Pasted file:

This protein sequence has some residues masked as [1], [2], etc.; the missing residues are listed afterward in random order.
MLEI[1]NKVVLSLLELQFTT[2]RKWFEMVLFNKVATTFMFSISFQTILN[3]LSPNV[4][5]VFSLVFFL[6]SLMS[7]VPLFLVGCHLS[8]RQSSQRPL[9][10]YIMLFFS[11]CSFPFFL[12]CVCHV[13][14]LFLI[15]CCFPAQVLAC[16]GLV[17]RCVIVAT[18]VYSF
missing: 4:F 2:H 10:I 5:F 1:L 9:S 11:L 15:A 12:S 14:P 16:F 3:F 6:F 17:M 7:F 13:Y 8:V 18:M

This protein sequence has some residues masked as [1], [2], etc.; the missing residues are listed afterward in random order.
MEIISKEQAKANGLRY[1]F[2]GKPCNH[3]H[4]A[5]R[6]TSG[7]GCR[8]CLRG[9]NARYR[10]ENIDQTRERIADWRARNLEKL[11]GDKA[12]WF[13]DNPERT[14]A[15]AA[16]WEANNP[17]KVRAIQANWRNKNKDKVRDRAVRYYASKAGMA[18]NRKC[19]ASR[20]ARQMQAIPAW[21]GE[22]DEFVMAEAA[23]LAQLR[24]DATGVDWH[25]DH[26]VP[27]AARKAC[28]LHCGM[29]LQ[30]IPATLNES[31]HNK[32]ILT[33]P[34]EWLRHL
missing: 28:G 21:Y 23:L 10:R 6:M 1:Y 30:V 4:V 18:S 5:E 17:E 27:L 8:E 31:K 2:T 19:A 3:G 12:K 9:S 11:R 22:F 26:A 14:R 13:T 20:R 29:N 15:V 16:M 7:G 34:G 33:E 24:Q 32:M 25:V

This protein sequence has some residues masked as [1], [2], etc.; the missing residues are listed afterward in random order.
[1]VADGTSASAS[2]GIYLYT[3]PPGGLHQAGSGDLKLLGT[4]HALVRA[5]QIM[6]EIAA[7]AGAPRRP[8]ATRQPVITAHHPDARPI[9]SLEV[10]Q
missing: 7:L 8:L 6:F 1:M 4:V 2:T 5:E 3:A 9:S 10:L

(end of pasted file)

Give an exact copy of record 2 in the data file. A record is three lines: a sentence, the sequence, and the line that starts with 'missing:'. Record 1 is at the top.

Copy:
This protein sequence has some residues masked as [1], [2], etc.; the missing residues are listed afterward in random order.
MEIISKEQAKANGLRY[1]F[2]GKPCNH[3]H[4]A[5]R[6]TSG[7]GCR[8]CLRG[9]NARYR[10]ENIDQTRERIADWRARNLEKL[11]GDKA[12]WF[13]DNPERT[14]A[15]AA[16]WEANNP[17]KVRAIQANWRNKNKDKVRDRAVRYYASKAGMA[18]NRKC[19]ASR[20]ARQMQAIPAW[21]GE[22]DEFVMAEAA[23]LAQLR[24]DATGVDWH[25]DH[26]VP[27]AARKAC[28]LHCGM[29]LQ[30]IPATLNES[31]HNK[32]ILT[33]P[34]EWLRHL
missing: 28:G 21:Y 23:L 10:R 6:M 1:Y 30:V 4:V 18:S 5:E 17:E 27:L 8:E 31:K 2:T 19:A 3:G 12:K 9:S 11:R 22:F 26:A 14:R 13:T 20:R 29:N 15:V 16:M 7:G 34:G 33:E 24:Q 32:M 25:V